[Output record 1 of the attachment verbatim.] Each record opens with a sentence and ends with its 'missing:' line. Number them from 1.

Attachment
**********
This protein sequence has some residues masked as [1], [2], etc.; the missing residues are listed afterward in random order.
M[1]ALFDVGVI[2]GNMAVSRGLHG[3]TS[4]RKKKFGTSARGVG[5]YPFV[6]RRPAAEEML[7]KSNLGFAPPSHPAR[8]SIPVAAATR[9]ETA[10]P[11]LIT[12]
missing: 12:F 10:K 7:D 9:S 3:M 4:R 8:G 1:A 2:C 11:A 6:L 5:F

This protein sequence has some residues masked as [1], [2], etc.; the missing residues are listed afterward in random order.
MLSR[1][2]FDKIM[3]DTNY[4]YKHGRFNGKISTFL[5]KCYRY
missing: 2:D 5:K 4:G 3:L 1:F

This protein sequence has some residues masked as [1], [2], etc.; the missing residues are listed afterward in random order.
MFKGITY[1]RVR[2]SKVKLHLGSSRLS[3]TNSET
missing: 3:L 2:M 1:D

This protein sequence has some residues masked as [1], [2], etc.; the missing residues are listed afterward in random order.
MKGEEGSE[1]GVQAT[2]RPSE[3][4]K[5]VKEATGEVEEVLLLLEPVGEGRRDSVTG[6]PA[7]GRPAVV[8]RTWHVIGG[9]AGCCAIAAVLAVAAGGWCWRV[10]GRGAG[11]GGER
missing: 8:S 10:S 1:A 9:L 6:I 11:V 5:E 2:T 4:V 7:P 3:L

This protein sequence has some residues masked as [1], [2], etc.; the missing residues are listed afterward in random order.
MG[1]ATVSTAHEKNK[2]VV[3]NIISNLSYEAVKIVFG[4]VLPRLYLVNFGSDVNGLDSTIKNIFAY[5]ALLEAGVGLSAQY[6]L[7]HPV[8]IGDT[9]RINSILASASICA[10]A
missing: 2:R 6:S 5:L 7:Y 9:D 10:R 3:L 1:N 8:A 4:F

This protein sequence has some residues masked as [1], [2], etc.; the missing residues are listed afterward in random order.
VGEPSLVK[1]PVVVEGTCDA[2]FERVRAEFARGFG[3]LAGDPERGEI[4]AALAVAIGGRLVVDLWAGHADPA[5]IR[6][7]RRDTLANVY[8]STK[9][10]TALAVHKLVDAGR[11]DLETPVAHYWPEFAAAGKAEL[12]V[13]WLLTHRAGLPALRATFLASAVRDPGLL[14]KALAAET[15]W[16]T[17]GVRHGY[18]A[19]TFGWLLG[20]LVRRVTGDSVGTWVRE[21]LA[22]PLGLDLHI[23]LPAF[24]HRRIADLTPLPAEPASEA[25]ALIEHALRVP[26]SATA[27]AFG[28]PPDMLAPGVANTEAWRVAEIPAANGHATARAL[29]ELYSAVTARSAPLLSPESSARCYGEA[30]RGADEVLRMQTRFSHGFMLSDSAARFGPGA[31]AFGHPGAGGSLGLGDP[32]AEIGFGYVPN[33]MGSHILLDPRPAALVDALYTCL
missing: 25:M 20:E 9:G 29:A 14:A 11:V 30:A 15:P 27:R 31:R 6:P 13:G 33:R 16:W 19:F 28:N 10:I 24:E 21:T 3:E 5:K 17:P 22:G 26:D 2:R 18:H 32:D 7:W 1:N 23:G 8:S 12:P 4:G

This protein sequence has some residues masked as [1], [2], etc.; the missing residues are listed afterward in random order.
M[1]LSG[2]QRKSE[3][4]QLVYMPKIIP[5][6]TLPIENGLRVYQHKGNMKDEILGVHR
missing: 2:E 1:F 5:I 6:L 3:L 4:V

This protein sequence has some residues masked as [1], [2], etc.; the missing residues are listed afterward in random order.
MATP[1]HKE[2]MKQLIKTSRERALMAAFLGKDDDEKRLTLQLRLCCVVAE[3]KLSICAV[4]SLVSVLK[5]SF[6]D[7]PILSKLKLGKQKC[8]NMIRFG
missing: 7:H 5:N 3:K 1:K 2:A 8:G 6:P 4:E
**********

This protein sequence has some residues masked as [1], [2], etc.; the missing residues are listed afterward in random order.
M[1]ALFDVGVI[2]GNMAVSRGLHG[3]TS[4]RKKKFGTSARGVG[5]YPFV[6]RRPAAEEML[7]KSNLGFAPPSHPAR[8]SIPVAAATR[9]ETA[10]P[11]LIT[12]
missing: 12:F 10:K 7:D 9:S 3:M 4:R 8:G 1:A 2:C 11:A 6:L 5:F